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The Pearl Button

​Several years ago I had the idea of doing something about Patagonia, but the remoteness of the territory and the lack of resources paralyzed me for many years. Things finally got going in 2012 thanks to the production work of Renate Sachse. For the realization we have filmed on a sailboat commanded by Keri Lee Pashuk and Greg Landreth, the best sailors in the area. We have visited the most remote glaciers and the most inaccessible mountain ranges of Patagonia, which is the largest archipelago in Chile and on Earth.

Cordillera en la Patagonia.jpg



It is the largest archipelago in the world. It is estimated that it could have 74 thousand kilometers of coastline. It has never been fully explored. It extends from the Gulf of Penas to the Islas de los Estados (the last tip of South America). This labyrinth of water reminds us of the aquatic origin of man. According to several scientists, we still have some traces of this underwater past in our bodies: the inner ear is a coiled mollusk, the heart is the meeting of two underwater currents, some of the bones in our body are twisted in a spiral, like a whirlpool.


Water is a common element of the Solar System. It is found as water vapor on Jupiter and Saturn. As ice it is on Mars, the Moon, Europa and Titan. Beyond the Solar System there is plenty of water on many other celestial bodies. It has been detected in almost the entire universe from several Chilean observatories.


Making a film about Patagonia also pushed me to film the history of its inhabitants. Some oceanographers maintain that “the activity of thinking resembles water thanks to its ability to adapt to everything”. Perhaps this explains how a human group managed to live here for 10 thousand years under polar cold. It is estimated that in the eighteenth century there were eight thousand individuals with 300 canoes.



She is the last descendant of the Kawésqar ethnic group who remembers the life of her people with complete lucidity and precision. When she was a girl, she traveled more than a thousand kilometers by canoe from Punta Arenas to the Gulf of Penas. Thanks to the outreach work carried out by his son Juan Carlos Tonko, his life has come out of anonymity. He lives in Puerto Eden.


She is the last native of the Yagán ethnic group and recognized as a "living human treasure" by the National Council of Culture of Chile. She is 86 years old and earns her living making handcrafted fabrics. He has worked on the conservation of the Yagan culture. He lives in Villa Ukika, the southernmost village in the world.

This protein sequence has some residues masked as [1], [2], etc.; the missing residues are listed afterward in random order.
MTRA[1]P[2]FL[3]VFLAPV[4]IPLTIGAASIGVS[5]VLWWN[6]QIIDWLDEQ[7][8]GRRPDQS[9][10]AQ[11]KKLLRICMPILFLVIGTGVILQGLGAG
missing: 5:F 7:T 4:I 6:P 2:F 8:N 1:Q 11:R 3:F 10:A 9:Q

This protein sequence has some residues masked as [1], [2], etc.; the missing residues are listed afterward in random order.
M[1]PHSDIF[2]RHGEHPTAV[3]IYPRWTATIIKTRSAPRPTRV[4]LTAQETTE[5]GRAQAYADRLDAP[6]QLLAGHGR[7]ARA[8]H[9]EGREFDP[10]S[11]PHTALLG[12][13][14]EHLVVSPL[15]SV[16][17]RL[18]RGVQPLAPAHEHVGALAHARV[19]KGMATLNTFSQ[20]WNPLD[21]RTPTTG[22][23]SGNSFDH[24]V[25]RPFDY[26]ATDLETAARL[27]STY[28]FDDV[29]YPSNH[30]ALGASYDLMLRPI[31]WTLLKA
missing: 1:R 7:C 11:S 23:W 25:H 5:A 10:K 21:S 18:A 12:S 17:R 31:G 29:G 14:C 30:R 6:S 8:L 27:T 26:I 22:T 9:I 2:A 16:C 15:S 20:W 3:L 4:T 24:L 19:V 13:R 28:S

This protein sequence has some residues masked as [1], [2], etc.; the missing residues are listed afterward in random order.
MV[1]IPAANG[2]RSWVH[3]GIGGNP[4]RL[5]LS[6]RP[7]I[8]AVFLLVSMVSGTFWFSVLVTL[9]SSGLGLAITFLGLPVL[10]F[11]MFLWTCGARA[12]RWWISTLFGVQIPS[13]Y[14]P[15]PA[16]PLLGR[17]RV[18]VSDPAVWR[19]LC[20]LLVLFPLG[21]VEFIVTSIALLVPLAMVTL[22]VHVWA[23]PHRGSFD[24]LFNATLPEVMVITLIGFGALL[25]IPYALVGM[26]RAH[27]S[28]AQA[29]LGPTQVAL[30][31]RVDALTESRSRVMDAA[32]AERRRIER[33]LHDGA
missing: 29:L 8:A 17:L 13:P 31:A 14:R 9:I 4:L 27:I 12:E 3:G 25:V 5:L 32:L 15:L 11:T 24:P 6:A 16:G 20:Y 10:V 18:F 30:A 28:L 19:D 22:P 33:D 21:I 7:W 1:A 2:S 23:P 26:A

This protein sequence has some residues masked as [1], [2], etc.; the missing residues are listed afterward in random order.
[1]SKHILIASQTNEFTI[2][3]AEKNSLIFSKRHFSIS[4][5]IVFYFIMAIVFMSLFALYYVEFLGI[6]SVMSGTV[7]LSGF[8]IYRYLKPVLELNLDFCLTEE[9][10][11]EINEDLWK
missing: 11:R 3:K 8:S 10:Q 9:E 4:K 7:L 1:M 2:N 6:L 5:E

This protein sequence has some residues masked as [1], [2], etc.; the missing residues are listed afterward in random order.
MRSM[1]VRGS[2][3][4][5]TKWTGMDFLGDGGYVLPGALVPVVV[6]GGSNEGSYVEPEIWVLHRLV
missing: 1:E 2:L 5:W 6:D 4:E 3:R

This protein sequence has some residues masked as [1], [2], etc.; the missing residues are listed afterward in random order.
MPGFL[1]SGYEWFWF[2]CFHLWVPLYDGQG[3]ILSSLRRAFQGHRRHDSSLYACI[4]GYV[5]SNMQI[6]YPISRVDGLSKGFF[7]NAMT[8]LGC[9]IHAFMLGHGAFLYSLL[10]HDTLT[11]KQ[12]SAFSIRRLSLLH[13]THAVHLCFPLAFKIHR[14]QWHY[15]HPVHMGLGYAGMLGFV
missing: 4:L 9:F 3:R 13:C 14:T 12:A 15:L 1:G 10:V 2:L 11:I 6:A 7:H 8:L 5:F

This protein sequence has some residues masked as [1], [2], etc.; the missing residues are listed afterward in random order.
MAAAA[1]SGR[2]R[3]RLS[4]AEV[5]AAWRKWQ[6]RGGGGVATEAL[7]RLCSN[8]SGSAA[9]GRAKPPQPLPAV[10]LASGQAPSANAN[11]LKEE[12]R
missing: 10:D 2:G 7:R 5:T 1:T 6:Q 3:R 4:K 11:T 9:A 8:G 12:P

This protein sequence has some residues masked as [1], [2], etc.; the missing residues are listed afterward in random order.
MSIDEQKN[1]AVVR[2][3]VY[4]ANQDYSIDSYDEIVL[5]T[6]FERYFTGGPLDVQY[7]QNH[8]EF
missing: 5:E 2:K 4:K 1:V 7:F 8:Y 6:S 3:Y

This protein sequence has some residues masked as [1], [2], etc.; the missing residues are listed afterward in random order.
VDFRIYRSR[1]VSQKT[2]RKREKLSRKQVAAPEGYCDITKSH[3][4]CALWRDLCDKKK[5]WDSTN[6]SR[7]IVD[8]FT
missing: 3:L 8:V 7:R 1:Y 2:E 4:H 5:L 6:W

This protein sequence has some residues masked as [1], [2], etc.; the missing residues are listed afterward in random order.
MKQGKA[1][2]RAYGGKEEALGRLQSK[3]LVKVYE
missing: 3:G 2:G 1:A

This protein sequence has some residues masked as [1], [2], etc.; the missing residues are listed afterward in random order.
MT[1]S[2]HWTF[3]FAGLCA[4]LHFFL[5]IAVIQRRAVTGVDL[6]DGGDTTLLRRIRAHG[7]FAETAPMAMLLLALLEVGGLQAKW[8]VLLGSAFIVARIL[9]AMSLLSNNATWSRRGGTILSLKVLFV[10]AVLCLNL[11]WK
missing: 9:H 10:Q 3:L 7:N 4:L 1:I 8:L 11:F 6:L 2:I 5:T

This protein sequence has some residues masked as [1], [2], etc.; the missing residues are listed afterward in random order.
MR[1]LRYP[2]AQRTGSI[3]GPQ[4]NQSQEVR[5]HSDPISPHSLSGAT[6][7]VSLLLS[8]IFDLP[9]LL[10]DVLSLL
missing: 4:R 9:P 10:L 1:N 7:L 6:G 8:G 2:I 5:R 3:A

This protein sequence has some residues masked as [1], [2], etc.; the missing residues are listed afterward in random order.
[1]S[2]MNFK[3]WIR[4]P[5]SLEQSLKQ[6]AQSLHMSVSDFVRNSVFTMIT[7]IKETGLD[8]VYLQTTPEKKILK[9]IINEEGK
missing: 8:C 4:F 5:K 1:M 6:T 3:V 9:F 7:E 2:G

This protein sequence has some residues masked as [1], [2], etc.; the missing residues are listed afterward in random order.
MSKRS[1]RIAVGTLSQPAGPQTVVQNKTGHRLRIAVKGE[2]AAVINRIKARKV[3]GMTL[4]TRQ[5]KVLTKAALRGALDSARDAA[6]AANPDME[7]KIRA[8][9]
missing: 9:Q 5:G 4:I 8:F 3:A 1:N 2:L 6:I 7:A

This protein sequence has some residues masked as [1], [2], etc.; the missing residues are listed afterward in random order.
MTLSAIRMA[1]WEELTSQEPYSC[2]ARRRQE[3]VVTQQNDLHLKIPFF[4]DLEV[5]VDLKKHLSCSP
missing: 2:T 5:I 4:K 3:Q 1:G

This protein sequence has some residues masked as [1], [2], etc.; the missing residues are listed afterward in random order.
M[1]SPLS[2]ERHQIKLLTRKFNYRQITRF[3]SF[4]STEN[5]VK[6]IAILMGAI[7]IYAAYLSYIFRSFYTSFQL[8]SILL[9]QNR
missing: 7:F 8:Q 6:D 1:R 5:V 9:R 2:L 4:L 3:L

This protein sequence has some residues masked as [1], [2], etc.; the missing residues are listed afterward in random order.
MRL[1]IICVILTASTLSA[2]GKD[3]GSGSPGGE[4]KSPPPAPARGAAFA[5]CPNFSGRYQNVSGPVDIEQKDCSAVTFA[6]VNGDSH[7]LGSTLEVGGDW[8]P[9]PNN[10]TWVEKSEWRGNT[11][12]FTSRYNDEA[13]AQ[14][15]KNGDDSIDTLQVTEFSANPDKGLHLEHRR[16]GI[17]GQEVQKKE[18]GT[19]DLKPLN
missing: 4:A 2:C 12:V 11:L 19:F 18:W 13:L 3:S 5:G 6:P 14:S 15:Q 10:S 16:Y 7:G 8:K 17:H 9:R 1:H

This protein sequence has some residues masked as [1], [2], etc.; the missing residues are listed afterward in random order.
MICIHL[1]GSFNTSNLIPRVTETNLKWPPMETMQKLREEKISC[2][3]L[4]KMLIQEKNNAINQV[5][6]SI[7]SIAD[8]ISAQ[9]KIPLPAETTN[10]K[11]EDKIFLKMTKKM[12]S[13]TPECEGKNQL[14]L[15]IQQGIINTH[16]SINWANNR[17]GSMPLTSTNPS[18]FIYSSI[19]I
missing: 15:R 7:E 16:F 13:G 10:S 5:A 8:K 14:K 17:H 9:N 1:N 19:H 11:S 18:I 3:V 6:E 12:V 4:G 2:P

Nephew of Cristina, discoverer of some cave paintings of his Yagán ethnic group on Shapine Island. He is also a canoe builder in the old style that he learned from his father. Together with this he crossed Cape Horn when he was a child.


Professor at the Faculty of Philosophy and Law of the University of Chile. National Prize for History in 2006. He perfected his studies in England where he obtained his doctorate in Economic and Social History. He was tortured in Pinochet's prisons. In 2011, he led the support for students in Chile.


Thanks to his poetic work he received the National Prize for Literature in 2000. Zurita became a radical member of the CADA group. He wrote a gigantic phrase in the Atacama desert: "Neither sorrow nor fear." In New York, five planes wrote a poem of his 9 kilometers long. He was tortured in the holds of the ship “Maipo”.


Creator of the indigenous music archive of the Chilean Museum of Pre-Columbian Art. Founder of the musical ensemble "La Chimuchina". Anthropologist with mention in Archeology and Master in Musicology. He is an interpreter of traditional songs that he performs with groups of peasants from the coast and center of Chile.


This film would not have been possible without the remarkable photos of Paz Errázuriz who made an album of Kawésqar survivors in the 1990s. And also with the images of other photographers from the 19th century, such as the Austrian Martín Gusinde who made more than thousand photographs of the Selk'nam aborigines.


“An aesthetic, poetic and political essay…” (Estadao, São Paulo)

"A journey of great beauty through the Cosmos and the Earth..." (Efe)

“A standing ovation at the Berlinale” (Deutsche Welle)

“Guzmán is a great artist and I would say that this film is his masterpiece” (Dieter Kosslick, director of the Berlin Film Festival)

“No one has filmed such powerful scenes in Patagonia before” (La Tercera)

“A film of undeniable power” (The Hollywood Reporter)

“Terrence Malick and Patricio Guzmán, two masters of the poetic image” (Euronews)

“An exceptional film, an important work” (Cineuropa)

"Master Guzmán fascinates" (El País)

“Guzmán integrates ideas into an incredibly coherent and fluid whole” (FilmDeCulte)

“One of the greatest contemporary documentary filmmakers, an eternal humanist” (PaperStreet, Italy)

"A fascinating and traumatic path in the recent history of Chile" ( 


Disponible en VOD

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